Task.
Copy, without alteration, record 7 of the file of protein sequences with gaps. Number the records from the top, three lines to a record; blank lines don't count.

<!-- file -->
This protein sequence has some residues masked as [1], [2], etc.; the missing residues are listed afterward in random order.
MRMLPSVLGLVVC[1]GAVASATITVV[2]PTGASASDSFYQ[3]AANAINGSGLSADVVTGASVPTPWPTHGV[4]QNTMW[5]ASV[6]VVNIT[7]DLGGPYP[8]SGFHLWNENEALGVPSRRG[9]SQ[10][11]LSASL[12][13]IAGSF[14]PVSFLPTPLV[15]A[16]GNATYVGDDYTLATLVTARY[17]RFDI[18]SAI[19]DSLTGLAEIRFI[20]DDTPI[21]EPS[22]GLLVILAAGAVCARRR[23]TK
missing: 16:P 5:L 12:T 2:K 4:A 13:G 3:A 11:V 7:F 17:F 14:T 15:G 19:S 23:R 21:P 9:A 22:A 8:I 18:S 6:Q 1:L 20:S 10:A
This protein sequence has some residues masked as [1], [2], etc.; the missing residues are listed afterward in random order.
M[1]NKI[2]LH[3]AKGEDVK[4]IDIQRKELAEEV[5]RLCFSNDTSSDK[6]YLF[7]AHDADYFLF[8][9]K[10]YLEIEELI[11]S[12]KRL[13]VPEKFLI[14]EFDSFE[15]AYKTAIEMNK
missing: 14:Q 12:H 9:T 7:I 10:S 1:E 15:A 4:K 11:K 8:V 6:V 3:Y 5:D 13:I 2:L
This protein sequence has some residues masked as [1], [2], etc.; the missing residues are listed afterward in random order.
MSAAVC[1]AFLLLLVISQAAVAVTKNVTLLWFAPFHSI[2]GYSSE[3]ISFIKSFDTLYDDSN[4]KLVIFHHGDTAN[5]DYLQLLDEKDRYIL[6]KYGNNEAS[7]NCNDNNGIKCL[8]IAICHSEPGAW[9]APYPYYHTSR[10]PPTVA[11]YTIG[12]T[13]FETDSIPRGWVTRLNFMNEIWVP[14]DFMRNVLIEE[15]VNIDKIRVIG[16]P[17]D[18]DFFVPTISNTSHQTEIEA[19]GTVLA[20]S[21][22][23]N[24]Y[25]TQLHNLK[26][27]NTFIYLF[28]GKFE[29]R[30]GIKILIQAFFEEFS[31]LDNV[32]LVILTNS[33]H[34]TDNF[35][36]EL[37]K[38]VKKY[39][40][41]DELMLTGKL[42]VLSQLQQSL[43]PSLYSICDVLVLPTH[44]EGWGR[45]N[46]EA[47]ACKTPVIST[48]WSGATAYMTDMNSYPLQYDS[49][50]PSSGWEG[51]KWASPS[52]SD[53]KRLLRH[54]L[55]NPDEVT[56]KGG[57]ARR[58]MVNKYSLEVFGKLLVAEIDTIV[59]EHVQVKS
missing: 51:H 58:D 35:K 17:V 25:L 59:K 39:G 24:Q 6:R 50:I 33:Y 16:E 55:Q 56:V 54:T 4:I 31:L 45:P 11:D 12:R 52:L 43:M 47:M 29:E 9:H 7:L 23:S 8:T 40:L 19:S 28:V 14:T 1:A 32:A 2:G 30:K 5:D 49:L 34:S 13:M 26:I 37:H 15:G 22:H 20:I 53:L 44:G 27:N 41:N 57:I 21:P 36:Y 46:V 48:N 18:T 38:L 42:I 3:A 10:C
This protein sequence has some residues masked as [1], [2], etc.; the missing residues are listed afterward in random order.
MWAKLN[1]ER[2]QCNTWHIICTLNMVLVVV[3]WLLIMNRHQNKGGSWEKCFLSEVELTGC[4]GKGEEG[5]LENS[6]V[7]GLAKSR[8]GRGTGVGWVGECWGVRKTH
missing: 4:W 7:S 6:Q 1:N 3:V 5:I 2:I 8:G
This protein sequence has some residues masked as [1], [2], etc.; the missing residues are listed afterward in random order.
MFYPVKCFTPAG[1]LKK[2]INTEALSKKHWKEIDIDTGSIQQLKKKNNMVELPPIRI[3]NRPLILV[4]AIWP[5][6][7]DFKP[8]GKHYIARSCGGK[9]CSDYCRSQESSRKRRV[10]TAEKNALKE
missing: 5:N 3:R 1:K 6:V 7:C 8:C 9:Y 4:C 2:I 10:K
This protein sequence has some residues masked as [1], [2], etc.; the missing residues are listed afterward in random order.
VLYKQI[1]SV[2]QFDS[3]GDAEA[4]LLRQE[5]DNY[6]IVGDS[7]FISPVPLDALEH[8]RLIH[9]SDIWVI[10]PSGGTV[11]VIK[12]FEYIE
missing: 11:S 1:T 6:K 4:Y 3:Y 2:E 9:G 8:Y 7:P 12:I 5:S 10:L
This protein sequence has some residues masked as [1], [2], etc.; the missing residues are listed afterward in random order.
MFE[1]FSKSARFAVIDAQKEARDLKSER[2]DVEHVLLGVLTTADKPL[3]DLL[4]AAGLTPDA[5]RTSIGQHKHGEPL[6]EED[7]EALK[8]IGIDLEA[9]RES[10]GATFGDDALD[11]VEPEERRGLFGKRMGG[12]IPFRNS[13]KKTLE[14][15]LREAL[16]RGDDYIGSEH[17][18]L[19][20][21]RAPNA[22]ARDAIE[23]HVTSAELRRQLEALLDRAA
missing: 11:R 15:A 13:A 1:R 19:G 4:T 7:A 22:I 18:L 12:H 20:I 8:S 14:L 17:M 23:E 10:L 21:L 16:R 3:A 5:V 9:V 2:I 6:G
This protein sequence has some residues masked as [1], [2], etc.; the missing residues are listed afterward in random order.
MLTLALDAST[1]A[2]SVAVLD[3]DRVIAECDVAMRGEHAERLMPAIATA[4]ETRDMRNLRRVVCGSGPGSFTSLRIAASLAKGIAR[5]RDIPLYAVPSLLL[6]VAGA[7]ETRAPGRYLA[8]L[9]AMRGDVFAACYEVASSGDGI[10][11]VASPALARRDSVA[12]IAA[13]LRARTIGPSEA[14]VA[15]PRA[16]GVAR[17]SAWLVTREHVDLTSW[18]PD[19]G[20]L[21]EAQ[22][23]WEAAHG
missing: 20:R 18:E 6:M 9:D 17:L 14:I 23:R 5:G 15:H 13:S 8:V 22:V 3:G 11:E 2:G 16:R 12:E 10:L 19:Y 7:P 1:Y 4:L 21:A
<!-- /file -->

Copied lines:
This protein sequence has some residues masked as [1], [2], etc.; the missing residues are listed afterward in random order.
MFE[1]FSKSARFAVIDAQKEARDLKSER[2]DVEHVLLGVLTTADKPL[3]DLL[4]AAGLTPDA[5]RTSIGQHKHGEPL[6]EED[7]EALK[8]IGIDLEA[9]RES[10]GATFGDDALD[11]VEPEERRGLFGKRMGG[12]IPFRNS[13]KKTLE[14][15]LREAL[16]RGDDYIGSEH[17][18]L[19][20][21]RAPNA[22]ARDAIE[23]HVTSAELRRQLEALLDRAA
missing: 11:R 15:A 13:A 1:R 19:G 4:T 7:A 22:I 18:L 12:H 20:I 8:S 14:L 17:M 23:E 10:L 21:L 16:R 3:A 5:V 9:V 2:I 6:G